The Parts of a Butterfly

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Butterfly Diagram

Parts of a butterfly.
Parts of a butterfly. Photo: Flickr user B_cool (CC license); modified by Debbie Hadley, WILD Jersey

Whether large (like a monarch butterfly) or small (like a spring azure), butterflies share certain morphological features. This diagram highlights the basic common anatomy of an adult butterfly or moth.

  1. fore wing - the anterior wings, attached to the mesothorax (the middle segment of the thorax).
  2. hind wing - the posterior wings, attached to the metathorax (the last segment of the thorax).
  3. antennae - pair of sensory appendages, used primarily for chemoreception.
  4. head - the first section of the butterfly or moth body. The head includes the eyes, the antennae, the palpi, and the proboscis.
  5. thorax - the second section of the butterfly or moth body. The thorax consists of three segments, fused together. Each segment has a pair of legs. Both pairs of wings also attach to the thorax.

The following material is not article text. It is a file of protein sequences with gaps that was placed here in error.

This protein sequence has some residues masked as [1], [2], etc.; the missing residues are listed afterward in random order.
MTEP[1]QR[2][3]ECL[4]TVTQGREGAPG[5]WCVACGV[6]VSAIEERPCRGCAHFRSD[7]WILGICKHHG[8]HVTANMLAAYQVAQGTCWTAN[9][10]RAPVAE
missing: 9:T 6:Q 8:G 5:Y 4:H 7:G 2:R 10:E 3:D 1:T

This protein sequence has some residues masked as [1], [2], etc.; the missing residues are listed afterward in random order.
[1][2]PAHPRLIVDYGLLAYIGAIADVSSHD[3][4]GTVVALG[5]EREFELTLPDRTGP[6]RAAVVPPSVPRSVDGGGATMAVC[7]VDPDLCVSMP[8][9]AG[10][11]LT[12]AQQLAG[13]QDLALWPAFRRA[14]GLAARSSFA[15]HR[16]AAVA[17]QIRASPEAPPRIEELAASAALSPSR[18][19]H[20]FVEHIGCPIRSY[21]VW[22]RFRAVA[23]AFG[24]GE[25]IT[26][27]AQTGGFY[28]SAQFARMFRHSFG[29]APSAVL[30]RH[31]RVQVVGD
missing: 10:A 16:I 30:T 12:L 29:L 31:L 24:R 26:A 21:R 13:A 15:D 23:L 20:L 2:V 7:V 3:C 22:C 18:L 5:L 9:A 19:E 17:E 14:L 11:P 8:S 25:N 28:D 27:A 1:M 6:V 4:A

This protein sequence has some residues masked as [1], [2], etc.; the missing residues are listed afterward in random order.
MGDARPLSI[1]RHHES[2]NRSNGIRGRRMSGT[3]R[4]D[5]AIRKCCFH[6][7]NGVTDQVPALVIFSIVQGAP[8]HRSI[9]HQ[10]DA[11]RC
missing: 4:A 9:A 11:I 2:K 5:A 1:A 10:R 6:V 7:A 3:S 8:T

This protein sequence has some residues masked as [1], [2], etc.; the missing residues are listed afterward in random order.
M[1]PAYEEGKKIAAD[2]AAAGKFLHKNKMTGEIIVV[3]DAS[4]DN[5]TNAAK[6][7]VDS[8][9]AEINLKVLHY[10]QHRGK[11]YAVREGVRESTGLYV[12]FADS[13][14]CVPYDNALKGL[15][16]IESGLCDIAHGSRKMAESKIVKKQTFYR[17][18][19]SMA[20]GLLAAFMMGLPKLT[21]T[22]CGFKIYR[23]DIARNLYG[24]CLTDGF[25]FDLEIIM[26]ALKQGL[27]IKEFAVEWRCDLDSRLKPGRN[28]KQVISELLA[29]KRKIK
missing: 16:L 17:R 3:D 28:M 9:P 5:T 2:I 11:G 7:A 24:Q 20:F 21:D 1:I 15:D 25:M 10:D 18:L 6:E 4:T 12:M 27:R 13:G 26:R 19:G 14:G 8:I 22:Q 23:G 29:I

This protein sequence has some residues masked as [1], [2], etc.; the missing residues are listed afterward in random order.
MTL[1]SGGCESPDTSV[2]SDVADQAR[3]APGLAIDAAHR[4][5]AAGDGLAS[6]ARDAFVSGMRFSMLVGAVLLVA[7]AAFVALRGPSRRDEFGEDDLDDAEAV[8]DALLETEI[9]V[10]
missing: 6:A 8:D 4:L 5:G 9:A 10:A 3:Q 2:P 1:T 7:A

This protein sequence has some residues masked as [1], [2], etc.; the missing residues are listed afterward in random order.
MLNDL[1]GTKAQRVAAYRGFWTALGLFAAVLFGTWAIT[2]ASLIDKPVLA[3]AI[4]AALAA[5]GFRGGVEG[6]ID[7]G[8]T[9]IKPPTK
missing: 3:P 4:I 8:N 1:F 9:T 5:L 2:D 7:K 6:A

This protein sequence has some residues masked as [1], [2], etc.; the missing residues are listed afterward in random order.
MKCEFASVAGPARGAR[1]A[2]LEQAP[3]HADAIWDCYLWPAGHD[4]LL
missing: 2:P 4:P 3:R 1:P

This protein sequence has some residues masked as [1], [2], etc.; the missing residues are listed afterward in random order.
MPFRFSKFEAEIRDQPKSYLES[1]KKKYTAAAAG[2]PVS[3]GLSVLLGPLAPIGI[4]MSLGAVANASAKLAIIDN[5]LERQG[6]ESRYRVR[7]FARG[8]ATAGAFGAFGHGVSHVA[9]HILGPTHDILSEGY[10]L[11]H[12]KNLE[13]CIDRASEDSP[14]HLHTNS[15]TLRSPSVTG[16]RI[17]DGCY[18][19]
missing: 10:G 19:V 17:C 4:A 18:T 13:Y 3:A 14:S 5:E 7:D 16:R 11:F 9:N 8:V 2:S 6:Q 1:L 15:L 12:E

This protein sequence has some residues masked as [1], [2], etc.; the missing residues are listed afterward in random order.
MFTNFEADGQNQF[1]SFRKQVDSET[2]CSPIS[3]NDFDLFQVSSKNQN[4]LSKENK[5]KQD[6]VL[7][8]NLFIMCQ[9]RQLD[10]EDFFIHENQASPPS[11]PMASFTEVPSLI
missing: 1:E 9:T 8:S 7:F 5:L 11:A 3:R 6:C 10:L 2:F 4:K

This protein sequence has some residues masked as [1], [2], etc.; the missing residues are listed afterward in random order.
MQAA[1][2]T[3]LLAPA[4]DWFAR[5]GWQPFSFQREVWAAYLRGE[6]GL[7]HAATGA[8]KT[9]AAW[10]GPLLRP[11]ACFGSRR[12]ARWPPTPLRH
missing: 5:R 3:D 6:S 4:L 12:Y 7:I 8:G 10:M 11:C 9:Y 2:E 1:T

6. abdomen - the third section of the butterfly or moth body. The abdomen consists of 10 segments. The final 3-4 segments are modified to form the external genitalia.
  7. compound eye - large eye that senses light and images. The compound eye is a collection of thousands of ommatidia, each of which acts as a single lens of the eye.
  8. proboscis - mouthparts modified for drinking. The proboscis curls up when not in use, and extends like a drinking straw when the butterfly feeds.
  9. fore leg - first pair of legs, attached to the prothorax. In brush-footed butterflies, the fore legs are modified and not used for walking.
  10. mid leg - the middle pair of legs, attached to the mesothorax.
  11. hind leg - the last pair of legs, attached to the metathorax.